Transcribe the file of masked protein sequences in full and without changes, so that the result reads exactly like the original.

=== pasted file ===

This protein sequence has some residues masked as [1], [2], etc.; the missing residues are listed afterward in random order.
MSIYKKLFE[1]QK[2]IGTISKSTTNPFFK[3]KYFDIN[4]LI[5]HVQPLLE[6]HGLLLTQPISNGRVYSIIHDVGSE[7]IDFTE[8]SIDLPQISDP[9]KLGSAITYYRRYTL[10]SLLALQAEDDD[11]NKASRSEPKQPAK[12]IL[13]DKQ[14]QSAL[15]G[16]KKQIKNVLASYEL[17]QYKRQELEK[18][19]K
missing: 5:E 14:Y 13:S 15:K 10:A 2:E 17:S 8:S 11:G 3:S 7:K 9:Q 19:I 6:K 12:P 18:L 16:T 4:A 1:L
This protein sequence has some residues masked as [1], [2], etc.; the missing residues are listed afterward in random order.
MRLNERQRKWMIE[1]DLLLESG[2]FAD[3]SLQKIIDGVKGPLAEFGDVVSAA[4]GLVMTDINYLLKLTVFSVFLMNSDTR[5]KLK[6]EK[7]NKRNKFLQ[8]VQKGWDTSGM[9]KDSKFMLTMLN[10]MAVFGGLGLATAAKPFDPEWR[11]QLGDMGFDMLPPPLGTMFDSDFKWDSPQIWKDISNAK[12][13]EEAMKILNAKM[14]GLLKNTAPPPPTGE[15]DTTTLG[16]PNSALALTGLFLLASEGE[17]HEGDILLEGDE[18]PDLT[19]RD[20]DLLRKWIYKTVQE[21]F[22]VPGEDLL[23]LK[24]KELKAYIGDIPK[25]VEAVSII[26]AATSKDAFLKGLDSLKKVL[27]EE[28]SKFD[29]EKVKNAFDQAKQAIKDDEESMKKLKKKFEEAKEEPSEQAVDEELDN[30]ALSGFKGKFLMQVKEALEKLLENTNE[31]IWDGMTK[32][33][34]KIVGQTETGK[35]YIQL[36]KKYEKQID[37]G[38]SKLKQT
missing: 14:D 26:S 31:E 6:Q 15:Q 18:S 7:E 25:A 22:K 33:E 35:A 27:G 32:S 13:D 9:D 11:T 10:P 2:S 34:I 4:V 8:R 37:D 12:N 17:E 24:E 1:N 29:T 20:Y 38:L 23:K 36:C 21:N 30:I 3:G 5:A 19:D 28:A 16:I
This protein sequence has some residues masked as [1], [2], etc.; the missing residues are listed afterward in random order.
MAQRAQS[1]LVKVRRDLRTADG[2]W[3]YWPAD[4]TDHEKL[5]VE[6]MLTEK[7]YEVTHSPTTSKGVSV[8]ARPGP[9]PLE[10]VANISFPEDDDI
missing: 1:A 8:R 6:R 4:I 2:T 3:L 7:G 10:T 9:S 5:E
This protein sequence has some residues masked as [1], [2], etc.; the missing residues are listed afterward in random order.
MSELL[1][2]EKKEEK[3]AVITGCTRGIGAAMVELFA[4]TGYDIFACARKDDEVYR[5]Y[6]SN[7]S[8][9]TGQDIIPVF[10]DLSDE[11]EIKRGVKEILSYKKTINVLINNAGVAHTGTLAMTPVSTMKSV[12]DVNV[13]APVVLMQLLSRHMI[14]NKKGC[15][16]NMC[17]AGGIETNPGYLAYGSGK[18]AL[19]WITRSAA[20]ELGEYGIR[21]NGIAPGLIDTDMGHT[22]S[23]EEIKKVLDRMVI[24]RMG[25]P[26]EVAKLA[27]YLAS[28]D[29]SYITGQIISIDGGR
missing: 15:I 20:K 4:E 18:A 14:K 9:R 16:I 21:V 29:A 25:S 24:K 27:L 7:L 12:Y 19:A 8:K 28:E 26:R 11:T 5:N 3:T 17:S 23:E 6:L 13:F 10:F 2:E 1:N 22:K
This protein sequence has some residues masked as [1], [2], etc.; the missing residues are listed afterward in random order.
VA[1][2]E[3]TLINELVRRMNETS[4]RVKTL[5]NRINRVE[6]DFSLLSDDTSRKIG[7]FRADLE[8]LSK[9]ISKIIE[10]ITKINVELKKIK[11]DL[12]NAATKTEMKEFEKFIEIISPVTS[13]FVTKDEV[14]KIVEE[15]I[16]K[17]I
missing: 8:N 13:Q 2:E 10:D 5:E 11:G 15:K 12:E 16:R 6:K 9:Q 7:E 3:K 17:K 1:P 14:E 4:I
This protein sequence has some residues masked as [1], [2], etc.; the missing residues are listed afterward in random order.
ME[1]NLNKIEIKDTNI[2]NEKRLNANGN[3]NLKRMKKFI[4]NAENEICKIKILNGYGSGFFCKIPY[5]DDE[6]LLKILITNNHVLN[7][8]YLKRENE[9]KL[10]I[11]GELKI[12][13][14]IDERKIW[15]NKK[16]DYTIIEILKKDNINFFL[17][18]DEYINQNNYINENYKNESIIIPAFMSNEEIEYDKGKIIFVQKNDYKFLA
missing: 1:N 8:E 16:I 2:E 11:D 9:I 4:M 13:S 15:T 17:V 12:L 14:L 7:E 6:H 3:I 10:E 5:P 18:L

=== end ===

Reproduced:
This protein sequence has some residues masked as [1], [2], etc.; the missing residues are listed afterward in random order.
MSIYKKLFE[1]QK[2]IGTISKSTTNPFFK[3]KYFDIN[4]LI[5]HVQPLLE[6]HGLLLTQPISNGRVYSIIHDVGSE[7]IDFTE[8]SIDLPQISDP[9]KLGSAITYYRRYTL[10]SLLALQAEDDD[11]NKASRSEPKQPAK[12]IL[13]DKQ[14]QSAL[15]G[16]KKQIKNVLASYEL[17]QYKRQELEK[18][19]K
missing: 5:E 14:Y 13:S 15:K 10:A 2:E 17:S 8:S 11:G 3:S 7:K 9:Q 19:I 6:K 12:P 18:L 16:T 4:A 1:L
This protein sequence has some residues masked as [1], [2], etc.; the missing residues are listed afterward in random order.
MRLNERQRKWMIE[1]DLLLESG[2]FAD[3]SLQKIIDGVKGPLAEFGDVVSAA[4]GLVMTDINYLLKLTVFSVFLMNSDTR[5]KLK[6]EK[7]NKRNKFLQ[8]VQKGWDTSGM[9]KDSKFMLTMLN[10]MAVFGGLGLATAAKPFDPEWR[11]QLGDMGFDMLPPPLGTMFDSDFKWDSPQIWKDISNAK[12][13]EEAMKILNAKM[14]GLLKNTAPPPPTGE[15]DTTTLG[16]PNSALALTGLFLLASEGE[17]HEGDILLEGDE[18]PDLT[19]RD[20]DLLRKWIYKTVQE[21]F[22]VPGEDLL[23]LK[24]KELKAYIGDIPK[25]VEAVSII[26]AATSKDAFLKGLDSLKKVL[27]EE[28]SKFD[29]EKVKNAFDQAKQAIKDDEESMKKLKKKFEEAKEEPSEQAVDEELDN[30]ALSGFKGKFLMQVKEALEKLLENTNE[31]IWDGMTK[32][33][34]KIVGQTETGK[35]YIQL[36]KKYEKQID[37]G[38]SKLKQT
missing: 14:D 26:S 31:E 6:Q 15:Q 18:S 7:E 25:A 22:K 33:E 35:A 27:G 32:S 13:D 9:D 11:T 10:P 2:S 34:I 4:V 8:R 37:D 12:N 17:E 24:E 1:N 29:T 20:Y 38:L 23:K 36:C 21:N 30:I 3:G 5:A 19:D 28:A 16:I
This protein sequence has some residues masked as [1], [2], etc.; the missing residues are listed afterward in random order.
MAQRAQS[1]LVKVRRDLRTADG[2]W[3]YWPAD[4]TDHEKL[5]VE[6]MLTEK[7]YEVTHSPTTSKGVSV[8]ARPGP[9]PLE[10]VANISFPEDDDI
missing: 1:A 8:R 6:R 4:I 2:T 3:L 7:G 10:T 9:S 5:E
This protein sequence has some residues masked as [1], [2], etc.; the missing residues are listed afterward in random order.
MSELL[1][2]EKKEEK[3]AVITGCTRGIGAAMVELFA[4]TGYDIFACARKDDEVYR[5]Y[6]SN[7]S[8][9]TGQDIIPVF[10]DLSDE[11]EIKRGVKEILSYKKTINVLINNAGVAHTGTLAMTPVSTMKSV[12]DVNV[13]APVVLMQLLSRHMI[14]NKKGC[15][16]NMC[17]AGGIETNPGYLAYGSGK[18]AL[19]WITRSAA[20]ELGEYGIR[21]NGIAPGLIDTDMGHT[22]S[23]EEIKKVLDRMVI[24]RMG[25]P[26]EVAKLA[27]YLAS[28]D[29]SYITGQIISIDGGR
missing: 15:I 20:K 4:E 18:A 14:K 9:R 16:I 21:V 29:A 25:S 24:K 27:L 7:L 12:Y 19:A 8:K 28:E 26:R 11:T 5:N 3:T 17:S 23:E 6:L 13:F 10:F 2:E 1:N 22:K
This protein sequence has some residues masked as [1], [2], etc.; the missing residues are listed afterward in random order.
VA[1][2]E[3]TLINELVRRMNETS[4]RVKTL[5]NRINRVE[6]DFSLLSDDTSRKIG[7]FRADLE[8]LSK[9]ISKIIE[10]ITKINVELKKIK[11]DL[12]NAATKTEMKEFEKFIEIISPVTS[13]FVTKDEV[14]KIVEE[15]I[16]K[17]I
missing: 8:N 13:Q 2:E 10:D 5:E 11:G 15:K 12:E 16:R 6:K 9:Q 7:E 3:K 17:K 1:P 14:E 4:I
This protein sequence has some residues masked as [1], [2], etc.; the missing residues are listed afterward in random order.
ME[1]NLNKIEIKDTNI[2]NEKRLNANGN[3]NLKRMKKFI[4]NAENEICKIKILNGYGSGFFCKIPY[5]DDE[6]LLKILITNNHVLN[7][8]YLKRENE[9]KL[10]I[11]GELKI[12][13][14]IDERKIW[15]NKK[16]DYTIIEILKKDNINFFL[17][18]DEYINQNNYINENYKNESIIIPAFMSNEEIEYDKGKIIFVQKNDYKFLA
missing: 1:N 8:E 16:I 2:E 11:D 9:I 4:M 13:S 15:T 17:V 12:L 14:L 7:E 6:H 3:I 10:E 5:P 18:L